by Ray Bradbury
My rating: 3.5 / 5
Genre: Classic sci-fi, dystopian
I read this book as a sophomore in high school, 22 years ago. I remember it being one of the easier-to-read classics of my 3 years of Honors English. All I really remembered about it, though, is the basic premise of book burning, the parlor screens, and a vague creepy idea of the Mechanical Hound. After reading it again now, I’m actually surprised that I remember it as a “simple” read, due to the writing style and a plethora of metaphors, but it does probably make a difference when you’re pushed to analyze it after reading each third. I didn’t dissect it for symbolism and analyze every paragraph like I did other classics, though, and I still have the short papers I wrote for assignments about it. It was fun to read those again after reading the book.
As an adult, I see the book differently than I did back then. For one thing, I have come to realize that the book is not about the censorship involved in book burning. The fire captain makes it clear that society turned from books long before it became illegal to own them. Rather, the technology that led them to that point seems to be what is being demonized. I suppose it’s a call to make sure we don’t let it take over our lives.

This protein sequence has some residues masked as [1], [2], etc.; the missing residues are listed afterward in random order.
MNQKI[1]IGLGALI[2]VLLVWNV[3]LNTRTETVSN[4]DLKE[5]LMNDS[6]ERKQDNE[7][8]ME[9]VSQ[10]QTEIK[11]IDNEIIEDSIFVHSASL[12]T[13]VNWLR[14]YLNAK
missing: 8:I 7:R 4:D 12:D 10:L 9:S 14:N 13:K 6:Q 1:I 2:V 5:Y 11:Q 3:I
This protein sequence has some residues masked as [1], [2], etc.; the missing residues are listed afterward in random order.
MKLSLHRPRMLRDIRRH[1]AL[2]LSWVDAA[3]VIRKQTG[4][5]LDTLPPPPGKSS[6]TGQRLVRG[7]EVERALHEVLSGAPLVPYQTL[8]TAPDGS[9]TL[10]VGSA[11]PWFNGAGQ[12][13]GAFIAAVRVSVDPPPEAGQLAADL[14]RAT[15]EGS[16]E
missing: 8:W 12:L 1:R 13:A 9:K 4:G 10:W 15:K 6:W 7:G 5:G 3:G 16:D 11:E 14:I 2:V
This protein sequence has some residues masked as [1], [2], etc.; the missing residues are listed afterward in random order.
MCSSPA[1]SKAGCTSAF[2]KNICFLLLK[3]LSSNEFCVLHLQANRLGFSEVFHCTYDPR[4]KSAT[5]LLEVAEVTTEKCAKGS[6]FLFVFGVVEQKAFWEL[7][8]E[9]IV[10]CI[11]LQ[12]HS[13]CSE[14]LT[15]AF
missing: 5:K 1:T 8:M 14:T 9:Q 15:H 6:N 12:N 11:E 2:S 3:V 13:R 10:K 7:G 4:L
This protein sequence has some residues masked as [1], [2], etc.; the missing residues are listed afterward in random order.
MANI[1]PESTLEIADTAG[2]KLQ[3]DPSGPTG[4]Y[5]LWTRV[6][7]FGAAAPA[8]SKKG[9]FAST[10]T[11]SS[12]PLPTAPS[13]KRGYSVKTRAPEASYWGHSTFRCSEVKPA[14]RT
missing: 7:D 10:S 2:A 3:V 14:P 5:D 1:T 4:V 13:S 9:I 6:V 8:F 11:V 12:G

Though to be honest, I think there’s a mixed message here, because despite the explanation the captain gives, it’s also clear that the government doesn’t want the people thinking for themselves. Wants them distracted while they’re about to go to war–why and with whom, we never know. And due again to the writing style, I am not sure I understand what happened at the very end regarding the war.
I would say a strong theme, which is perhaps more relevant today, is the control the government is able to exert over the people. If the majority of society decides it doesn’t care about books, then those people just don’t read books. Why does that have to lead to books becoming illegal? The government decides that it needs to regulate the people’s “fun” and oppose the potential of anyone offending anyone else at all, and apparently the people let it happen. Especially considering how recently Faber was a professor at a liberal arts school, it’s amazing how quickly it must have happened.
One thing that I was absolutely correct about in remembering this book was how creepy the Mechanical Hound is. I actually had some unpleasant dreams the night in between the two days it took me to read the book this week, and the Hound was a highlight. (I don’t have specific memories of the dreams, but a general understanding that they were related to the book.) It’s seriously disturbing.
In the end, for me, at least, this book doesn’t hold up as the classic it’s hailed as. It’s not a bad story, but I don’t know that it’s worth studying or holding up as a warning. Between this and Ender’s Game, maybe I’m just not a fan of classic sci-fi.
If you’ve read this book, or read it in the future, feel free to let me know what you think!